He said his administration is "trying like heck" to get the casinos opened earlier

New Jersey Gov. eyeing July 4 for Atlantic City casinos reopening

Gov. Phil Murphy said casinos present a unique problem because of stagnant air and close contact among patrons and staff.
2020-06-01
Reading time 1:42 min
Governor Phil Murphy said Sunday it is still too early to give an exact date, but added that it would likely be around Independence Day. He said strict social distancing and occupancy limits will have to be enforced and he is working with casino owners and local officials on a reopening plan.

New Jersey Gov. Phil Murphy said Sunday he hopes Atlantic City casinos can be reopened around July 4, but said that strict social distancing and occupancy limits will have to be enforced to make sure COVID-19 is not easily spread.

The governor said that his administration is "trying like heck" to get the casinos opened earlier but said the task is enormously complicated to ensure the safety of gamblers and workers, he told WOND radio in South Jersey.

"It's probably still too early to give you a specific answer," Murphy said of an exact date but stressed it would likely be around Independence Day, as reported by NorthJersey.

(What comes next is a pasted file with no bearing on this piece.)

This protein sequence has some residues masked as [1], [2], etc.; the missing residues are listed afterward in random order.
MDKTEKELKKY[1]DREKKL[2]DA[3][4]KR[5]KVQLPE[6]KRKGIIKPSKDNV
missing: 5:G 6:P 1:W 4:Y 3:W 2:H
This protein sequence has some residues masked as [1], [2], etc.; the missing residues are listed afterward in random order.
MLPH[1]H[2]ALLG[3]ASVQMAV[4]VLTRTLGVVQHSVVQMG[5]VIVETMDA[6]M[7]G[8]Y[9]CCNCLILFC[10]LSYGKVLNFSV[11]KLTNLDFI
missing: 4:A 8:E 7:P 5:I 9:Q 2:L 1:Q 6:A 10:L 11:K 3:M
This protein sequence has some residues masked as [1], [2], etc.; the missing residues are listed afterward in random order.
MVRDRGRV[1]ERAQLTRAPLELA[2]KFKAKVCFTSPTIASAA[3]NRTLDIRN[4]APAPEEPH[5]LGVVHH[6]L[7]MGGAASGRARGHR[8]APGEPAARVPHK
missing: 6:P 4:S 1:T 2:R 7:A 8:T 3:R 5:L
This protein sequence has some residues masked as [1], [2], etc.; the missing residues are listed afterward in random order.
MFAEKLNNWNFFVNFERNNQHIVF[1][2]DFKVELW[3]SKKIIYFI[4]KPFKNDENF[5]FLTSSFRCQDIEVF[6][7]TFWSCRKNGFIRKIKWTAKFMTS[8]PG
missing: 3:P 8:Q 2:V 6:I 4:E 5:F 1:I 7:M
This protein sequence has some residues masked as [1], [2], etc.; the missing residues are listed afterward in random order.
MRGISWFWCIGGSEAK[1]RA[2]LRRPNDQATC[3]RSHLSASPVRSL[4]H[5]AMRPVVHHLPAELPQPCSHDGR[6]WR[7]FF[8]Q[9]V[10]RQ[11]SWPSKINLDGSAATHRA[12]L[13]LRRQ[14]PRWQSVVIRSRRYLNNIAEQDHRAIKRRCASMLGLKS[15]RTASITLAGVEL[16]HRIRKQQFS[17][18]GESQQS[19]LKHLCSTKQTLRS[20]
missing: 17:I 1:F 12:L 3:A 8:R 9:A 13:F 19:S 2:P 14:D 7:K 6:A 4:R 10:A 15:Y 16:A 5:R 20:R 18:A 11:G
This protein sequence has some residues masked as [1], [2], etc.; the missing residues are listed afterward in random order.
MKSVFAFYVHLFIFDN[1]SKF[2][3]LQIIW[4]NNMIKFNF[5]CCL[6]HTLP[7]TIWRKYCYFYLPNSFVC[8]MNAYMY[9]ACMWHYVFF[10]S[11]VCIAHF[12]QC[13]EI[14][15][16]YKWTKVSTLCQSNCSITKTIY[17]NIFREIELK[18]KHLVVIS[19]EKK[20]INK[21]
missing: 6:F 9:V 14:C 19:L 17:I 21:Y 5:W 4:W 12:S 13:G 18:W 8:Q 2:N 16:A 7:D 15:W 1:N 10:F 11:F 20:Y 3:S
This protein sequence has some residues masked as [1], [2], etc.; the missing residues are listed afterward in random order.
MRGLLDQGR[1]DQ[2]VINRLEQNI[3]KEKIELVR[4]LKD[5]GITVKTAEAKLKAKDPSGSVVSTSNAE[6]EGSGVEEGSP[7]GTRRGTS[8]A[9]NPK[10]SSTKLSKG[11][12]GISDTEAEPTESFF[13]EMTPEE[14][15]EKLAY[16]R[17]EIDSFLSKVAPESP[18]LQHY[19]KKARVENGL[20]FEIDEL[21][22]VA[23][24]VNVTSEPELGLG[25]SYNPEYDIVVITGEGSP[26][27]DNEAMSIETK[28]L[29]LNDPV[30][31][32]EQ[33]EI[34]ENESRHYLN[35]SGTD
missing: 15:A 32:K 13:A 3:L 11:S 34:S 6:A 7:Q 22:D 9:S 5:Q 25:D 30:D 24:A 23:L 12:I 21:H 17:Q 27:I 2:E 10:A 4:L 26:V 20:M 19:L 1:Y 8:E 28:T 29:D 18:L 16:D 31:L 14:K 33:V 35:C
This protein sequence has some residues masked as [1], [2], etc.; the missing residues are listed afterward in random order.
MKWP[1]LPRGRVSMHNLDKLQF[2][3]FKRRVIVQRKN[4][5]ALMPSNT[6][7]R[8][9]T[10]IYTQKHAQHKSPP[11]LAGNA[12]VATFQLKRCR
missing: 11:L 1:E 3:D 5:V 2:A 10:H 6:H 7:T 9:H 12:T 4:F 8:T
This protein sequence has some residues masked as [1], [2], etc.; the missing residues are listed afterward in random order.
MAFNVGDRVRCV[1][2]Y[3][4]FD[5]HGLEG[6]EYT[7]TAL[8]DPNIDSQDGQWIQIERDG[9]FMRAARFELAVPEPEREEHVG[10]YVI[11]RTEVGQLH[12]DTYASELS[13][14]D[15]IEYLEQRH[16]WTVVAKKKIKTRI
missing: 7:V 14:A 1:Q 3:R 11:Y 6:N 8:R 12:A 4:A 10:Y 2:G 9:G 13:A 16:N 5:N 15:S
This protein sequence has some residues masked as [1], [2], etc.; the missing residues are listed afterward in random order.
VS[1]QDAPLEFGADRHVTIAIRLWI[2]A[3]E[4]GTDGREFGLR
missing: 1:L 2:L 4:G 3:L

Murphy said Sunday he is working with casino owners and local officials on a reopening plan but didn't offer what a casino floor would look like during a pandemic. Like indoor-seating at restaurants, Murphy said casinos present a unique problem because of stagnant air and close contact among patrons and staff.

Last week, Atlantic County Democratic Chairman Michael Suleiman asked Murphy to come up with a plan to safely reopen Atlantic City casinos by the July 4 weekend. He said he wanted the governor to include service industry labor unions like UNITE-HERE Local 54 to be involved in formulating a casino reopening plan, as well as several key building trades unions.

Casinos have been closed since March 16 per Murphy's order, and they have lost hundreds of millions in revenues and laid off thousands of workers. The state has lost $18 million in direct taxes on gambling in March and April alone, according to state gambling data. Revenue numbers for May are not yet available.

Also, while online gaming and sports betting have continued, most sporting events have been canceled. Gaming revenue for April was $82.6 million, a decrease of almost 69% from $265 million in April 2019, according to state data. Although casinos were open for half the month, revenue for March dropped to $163 million compared to $294 million in 2019, a 44% decrease.

MGM Resorts, which owns the Borgata, was one of the gaming operators in the US to release a plan for reopening its hotels and casinos, which will have to adhere to whatever orders Murphy establishes for casinos.

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